Sexism, gendered language, sexist language, Evangelical Christians, linguistic sexism, lexical asymmetries, sexism in English, benevolent sexism
This study explores how evangelical Christians view connotatively and denotatively sexist language in English through a comparative study against non-evangelicals. Research on unnecessarily gendered language establishes English as contextually and denotatively sexist through falsely generic nouns, lexical asymmetries, and derogatory terms for females. Evangelical Christians have historically viewed gender roles as distinct from each other, however, little research has been done on how that affects perceptions of gendered language. Taking the stance that English unnecessarily prioritizes maleness, this study uses surveys and interviews to gather opinions on definitions of sexist language and asks participants to apply that definition in specific examples. The results are inconclusive in some examples, but a general trend shows that self-identified evangelicals do not see issue with what this study defines as linguistic sexism. This study also explores how belief systems correlate with why evangelicals view English differently than non-evangelicals. Since language influences how we perceive society, it is important to understand the influences linguistics holds in specific spheres. In this study, unnecessarily gendered language is the sphere examined.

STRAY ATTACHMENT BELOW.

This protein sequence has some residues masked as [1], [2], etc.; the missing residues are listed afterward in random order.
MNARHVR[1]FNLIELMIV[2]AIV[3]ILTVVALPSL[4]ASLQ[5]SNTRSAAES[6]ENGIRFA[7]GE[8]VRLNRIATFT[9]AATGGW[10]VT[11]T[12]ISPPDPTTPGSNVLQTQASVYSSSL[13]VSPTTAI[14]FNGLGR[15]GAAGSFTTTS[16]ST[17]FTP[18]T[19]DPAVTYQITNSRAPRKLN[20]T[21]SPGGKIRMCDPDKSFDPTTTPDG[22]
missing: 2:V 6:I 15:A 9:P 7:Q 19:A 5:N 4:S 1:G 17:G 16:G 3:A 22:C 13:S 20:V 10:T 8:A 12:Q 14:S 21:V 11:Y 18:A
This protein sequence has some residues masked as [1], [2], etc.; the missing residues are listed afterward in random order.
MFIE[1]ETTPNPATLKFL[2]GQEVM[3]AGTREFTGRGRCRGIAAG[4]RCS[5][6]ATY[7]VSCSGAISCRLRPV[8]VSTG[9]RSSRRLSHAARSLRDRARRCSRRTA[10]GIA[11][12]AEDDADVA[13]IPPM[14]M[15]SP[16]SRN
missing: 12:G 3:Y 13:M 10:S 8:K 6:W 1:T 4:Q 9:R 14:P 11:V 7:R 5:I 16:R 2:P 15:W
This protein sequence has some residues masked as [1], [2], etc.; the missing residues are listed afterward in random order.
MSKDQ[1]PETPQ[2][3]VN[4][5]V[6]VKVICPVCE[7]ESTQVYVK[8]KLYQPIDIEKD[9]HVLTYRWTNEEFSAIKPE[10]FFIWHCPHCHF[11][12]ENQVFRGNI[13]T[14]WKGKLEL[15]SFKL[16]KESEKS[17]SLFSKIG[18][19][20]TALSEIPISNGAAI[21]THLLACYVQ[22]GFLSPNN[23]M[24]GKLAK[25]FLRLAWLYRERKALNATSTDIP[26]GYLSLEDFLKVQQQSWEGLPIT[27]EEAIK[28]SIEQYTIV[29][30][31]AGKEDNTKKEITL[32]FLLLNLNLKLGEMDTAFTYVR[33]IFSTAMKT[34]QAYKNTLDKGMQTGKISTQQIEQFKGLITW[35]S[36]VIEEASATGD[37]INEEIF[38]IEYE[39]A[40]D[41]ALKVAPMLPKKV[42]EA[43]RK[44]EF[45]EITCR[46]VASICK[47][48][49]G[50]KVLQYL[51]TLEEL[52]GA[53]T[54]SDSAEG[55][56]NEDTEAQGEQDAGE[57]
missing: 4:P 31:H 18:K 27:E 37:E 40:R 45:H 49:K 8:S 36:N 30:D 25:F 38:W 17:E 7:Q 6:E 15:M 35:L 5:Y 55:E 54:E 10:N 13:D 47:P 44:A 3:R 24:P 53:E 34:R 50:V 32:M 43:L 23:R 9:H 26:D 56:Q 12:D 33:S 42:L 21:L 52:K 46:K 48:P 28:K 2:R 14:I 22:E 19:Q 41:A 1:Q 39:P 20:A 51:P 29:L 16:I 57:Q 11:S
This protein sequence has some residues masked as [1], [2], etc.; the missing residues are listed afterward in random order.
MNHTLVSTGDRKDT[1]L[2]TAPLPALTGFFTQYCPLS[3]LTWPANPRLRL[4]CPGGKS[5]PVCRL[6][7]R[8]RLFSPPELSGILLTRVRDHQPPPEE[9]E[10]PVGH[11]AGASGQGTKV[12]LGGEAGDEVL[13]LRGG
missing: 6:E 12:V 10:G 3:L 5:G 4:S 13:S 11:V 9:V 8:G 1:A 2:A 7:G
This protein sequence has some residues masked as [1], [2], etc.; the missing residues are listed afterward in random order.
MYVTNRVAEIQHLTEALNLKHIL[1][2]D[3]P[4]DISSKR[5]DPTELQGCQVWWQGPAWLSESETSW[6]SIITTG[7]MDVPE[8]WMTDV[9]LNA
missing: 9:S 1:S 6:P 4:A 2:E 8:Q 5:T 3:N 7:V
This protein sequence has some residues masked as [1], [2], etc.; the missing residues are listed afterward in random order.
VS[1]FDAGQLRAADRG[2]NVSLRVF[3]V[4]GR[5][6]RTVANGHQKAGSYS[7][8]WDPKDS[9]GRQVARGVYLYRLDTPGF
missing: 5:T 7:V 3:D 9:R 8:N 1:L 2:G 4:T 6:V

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Beckmeyer, Anna M., "Evangelical Perceptions on Linguistic Sexism in English" (2017). Linguistics Senior Research Projects. 9.